04. Traveling between Walled and Unwalled Cities

Since Purim is celebrated in unwalled cities on the fourteenth and in walled cities (today, only in Jerusalem) on the fifteenth, many questions arise regarding one who travels from an unwalled city to Jerusalem, or vice versa. When should such a person observe the holiday of Purim? The general rule is that a person’s obligation is determined by his location on the day of Purim, not by his permanent residence throughout the year, because one who stays in an unwalled city for even one day is nonetheless considered a resident of an unwalled city with respect to the laws of Purim. The determining moment is alot ha-shaĥar (dawn) – on the fourteenth for unwalled cities, and on the fifteenth for walled cities – because that is when the obligation of the daytime Megilla reading begins.

A resident of Jerusalem who wants to celebrate Purim on the fourteenth must enter an unwalled city on or before the night of the fourteenth and remain there until after alot ha-shaĥar. This way, he is considered a resident of an unwalled city according to all opinions. Then, even if he returns to Jerusalem early in the morning, before managing to read the Megilla, he remains obligated to read the Megilla on that day – the fourteenth – in Jerusalem. In such a case, he should appoint someone who is staying in an unwalled city to be his shali’aĥ to give matanot la-evyonim and mishlo’aĥ manot on his behalf. If, on the other hand, a resident of Jerusalem enters an unwalled city on the night of the fourteenth with intention to return to Jerusalem before alot ha-shaĥar of the fourteenth, or if he first enters the unwalled city after alot ha-shaĥar of the fourteenth, and he returns later on to Jerusalem, he is still considered a resident of Jerusalem, because the determining time is alot ha-shaĥar of the fourteenth.

If a resident of an unwalled city celebrates Purim on the fourteenth and wants to celebrate the holiday again on the fifteenth, in Jerusalem, he must come to Jerusalem on the night of the fifteenth and stay there until after alot ha-shaĥar of the fifteenth. This way, he is considered a resident of Jerusalem for the day and must fulfill all the mitzvot of Purim on the fifteenth. However, he should try to hear the berakhot for the Megilla from someone else – and if he reads the Megilla for himself, he should omit the berakhot altogether – because some authorities maintain that one who already observed Purim on the fourteenth does not need to observe it a second time (based on Rosh). Even though he is halakhically required to observe Purim on the fifteenth as well, when it comes to reciting the berakhot, we take into account the opinion of those who rule that he is exempt and therefore omit the berakhot. One who is going to be in Jerusalem from the night of the fourteenth all the way through the day of the fifteenth must observe Purim only in Jerusalem, and he may recite the berakhot over the Megilla on the fifteenth according to all opinions.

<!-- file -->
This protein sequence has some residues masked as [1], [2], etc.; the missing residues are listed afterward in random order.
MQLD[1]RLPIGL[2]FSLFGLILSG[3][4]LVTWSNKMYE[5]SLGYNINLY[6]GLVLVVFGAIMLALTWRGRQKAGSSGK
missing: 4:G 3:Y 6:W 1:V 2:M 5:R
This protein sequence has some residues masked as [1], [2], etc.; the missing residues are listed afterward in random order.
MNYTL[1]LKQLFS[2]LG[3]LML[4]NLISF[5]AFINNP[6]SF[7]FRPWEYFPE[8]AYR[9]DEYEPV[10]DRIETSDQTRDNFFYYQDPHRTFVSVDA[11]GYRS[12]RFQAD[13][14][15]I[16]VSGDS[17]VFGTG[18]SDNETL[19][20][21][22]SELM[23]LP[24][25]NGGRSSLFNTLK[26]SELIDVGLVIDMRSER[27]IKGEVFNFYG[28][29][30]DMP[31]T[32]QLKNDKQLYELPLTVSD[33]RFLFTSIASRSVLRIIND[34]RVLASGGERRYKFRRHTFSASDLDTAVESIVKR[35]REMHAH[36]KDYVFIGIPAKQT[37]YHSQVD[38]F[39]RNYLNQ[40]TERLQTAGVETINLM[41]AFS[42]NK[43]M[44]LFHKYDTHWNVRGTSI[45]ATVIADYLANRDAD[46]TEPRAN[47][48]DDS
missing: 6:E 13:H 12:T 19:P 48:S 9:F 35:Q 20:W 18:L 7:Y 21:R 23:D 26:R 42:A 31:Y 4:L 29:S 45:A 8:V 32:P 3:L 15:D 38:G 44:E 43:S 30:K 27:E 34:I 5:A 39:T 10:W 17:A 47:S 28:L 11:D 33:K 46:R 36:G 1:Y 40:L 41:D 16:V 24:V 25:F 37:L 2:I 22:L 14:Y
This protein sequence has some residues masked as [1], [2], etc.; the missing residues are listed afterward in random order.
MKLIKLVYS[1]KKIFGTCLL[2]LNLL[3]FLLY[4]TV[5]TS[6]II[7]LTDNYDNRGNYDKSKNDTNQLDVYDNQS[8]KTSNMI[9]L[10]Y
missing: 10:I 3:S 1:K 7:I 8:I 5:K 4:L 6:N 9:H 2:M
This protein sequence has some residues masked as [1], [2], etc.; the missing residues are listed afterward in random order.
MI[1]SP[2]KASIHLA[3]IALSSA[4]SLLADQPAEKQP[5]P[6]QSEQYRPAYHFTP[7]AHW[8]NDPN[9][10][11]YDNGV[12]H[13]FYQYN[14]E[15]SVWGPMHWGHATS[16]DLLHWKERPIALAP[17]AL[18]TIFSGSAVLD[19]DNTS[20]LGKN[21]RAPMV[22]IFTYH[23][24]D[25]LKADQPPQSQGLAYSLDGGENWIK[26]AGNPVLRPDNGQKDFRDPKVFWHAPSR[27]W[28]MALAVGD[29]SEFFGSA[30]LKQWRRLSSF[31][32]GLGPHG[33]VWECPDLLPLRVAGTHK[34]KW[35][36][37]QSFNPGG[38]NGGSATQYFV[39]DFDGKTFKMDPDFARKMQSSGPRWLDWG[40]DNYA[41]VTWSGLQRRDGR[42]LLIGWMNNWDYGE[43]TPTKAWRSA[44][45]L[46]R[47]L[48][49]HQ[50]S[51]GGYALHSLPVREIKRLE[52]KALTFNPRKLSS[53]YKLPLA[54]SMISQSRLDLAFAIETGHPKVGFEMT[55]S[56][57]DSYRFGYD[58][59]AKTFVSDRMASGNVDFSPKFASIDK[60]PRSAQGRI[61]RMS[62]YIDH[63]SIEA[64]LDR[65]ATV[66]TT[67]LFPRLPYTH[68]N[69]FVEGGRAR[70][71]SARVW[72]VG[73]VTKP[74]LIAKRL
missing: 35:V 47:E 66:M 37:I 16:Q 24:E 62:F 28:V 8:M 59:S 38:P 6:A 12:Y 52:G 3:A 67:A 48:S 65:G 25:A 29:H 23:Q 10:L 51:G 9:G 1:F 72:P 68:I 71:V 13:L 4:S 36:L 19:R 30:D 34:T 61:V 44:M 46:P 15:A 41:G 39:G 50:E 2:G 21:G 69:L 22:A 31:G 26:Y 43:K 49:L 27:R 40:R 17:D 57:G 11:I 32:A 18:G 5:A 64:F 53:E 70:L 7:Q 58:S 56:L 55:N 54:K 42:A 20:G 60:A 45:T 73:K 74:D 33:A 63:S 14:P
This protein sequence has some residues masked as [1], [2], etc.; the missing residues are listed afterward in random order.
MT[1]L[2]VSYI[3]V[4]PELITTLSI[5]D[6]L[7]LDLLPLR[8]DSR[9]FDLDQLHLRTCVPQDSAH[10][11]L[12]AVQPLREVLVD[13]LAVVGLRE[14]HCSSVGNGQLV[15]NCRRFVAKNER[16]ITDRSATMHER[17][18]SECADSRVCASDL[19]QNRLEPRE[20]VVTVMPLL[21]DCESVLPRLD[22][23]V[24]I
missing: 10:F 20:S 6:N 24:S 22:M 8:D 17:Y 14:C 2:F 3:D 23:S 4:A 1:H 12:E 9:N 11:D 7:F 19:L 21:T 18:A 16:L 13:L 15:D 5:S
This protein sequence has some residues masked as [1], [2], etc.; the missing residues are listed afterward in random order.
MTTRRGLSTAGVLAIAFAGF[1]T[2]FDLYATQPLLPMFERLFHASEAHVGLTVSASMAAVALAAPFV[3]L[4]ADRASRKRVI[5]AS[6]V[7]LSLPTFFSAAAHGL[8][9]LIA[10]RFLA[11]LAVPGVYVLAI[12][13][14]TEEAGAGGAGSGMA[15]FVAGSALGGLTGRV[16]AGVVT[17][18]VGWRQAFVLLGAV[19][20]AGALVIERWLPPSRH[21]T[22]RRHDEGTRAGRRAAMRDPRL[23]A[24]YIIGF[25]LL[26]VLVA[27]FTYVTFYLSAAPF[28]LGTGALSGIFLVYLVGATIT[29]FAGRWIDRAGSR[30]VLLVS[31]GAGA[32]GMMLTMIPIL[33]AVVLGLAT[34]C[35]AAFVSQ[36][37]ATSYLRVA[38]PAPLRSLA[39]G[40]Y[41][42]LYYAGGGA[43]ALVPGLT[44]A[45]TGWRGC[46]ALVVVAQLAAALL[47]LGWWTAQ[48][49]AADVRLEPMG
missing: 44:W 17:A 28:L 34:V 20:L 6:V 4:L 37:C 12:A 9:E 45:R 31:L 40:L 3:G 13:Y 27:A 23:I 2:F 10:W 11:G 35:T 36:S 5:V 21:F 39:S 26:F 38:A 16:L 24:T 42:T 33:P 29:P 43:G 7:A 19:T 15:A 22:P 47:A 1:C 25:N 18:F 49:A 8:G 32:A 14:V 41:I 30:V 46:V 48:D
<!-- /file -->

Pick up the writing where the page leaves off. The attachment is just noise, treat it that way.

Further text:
The Rishonim debate the case of a resident of Jerusalem who traveled to an unwalled city on the night of the fourteenth and planned to return to Jerusalem before alot ha-shaĥar, but was delayed and did not manage to return in time. Some authorities maintain that his status is determined by his intentions, and thus he is exempt from observing Purim on the fourteenth (Rif, Ramban). Others maintain that we consider only his actions, and thus he must observe Purim on the fourteenth (Rashi, Ha-ma’or). Within the opinion that his status is determined by his intentions, some maintain that his status is determined by his intention at the time that he traveled to that location (Mishna Berura), and others maintain that his status is determined by his intention when Purim begins. In practice, in both cases one should observe the mitzvot of Purim without reciting berakhot. If added uncertainties arise, one should consult a competent rabbi.[7]


[7]. This issue is very detailed and complicated. Therefore, I wrote this section in a way that is suitable for everyone, summarizing the disputes very briefly. See Torat Ha-mo’adim 6:9-10, which rules that the law generally follows one’s location, and Hilkhot Ĥag Be-ĥag ch. 9, which rules that the law generally follows one’s intentions. There are many more distinctions regarding this issue; see ibid. and Piskei Teshuvot 688:9-10, which expands upon the topic in great detail.

The determining time is alot ha-shaĥar because that is when the obligation for the daytime Megilla reading – which is the primary reading – begins. Several poskim write that halakha actually implies that in order to become obligated, one must stay there long enough after alot ha-shaĥar to be able to read the Megilla, which is approximately half an hour (see sht 688:17).

I wrote in the main text that the determining time is alot ha-shaĥar of the fourteenth and of the fifteenth, as that is the opinion of Rashi, Ramban, Ritva, Ri’az, sa, and others. Rosh, however, maintains that alot ha-shaĥar of the fourteenth is the only determinant. Accordingly, one can never obligate himself to observe two Purims. In consideration of his opinion, one does not recite the berakhot over the Megilla reading on the second day. Furthermore, according to most poskim, based on the Yerushalmi, it turns out that one who will be in Jerusalem on the fourteenth and in Tel Aviv on the fifteenth is exempt from observing Purim altogether. According to Rosh, however, since he knows on the night of the fourteenth that he does not intend to be in Jerusalem on the fifteenth, he must observe Purim on the fourteenth, and some say on the fifteenth as well.

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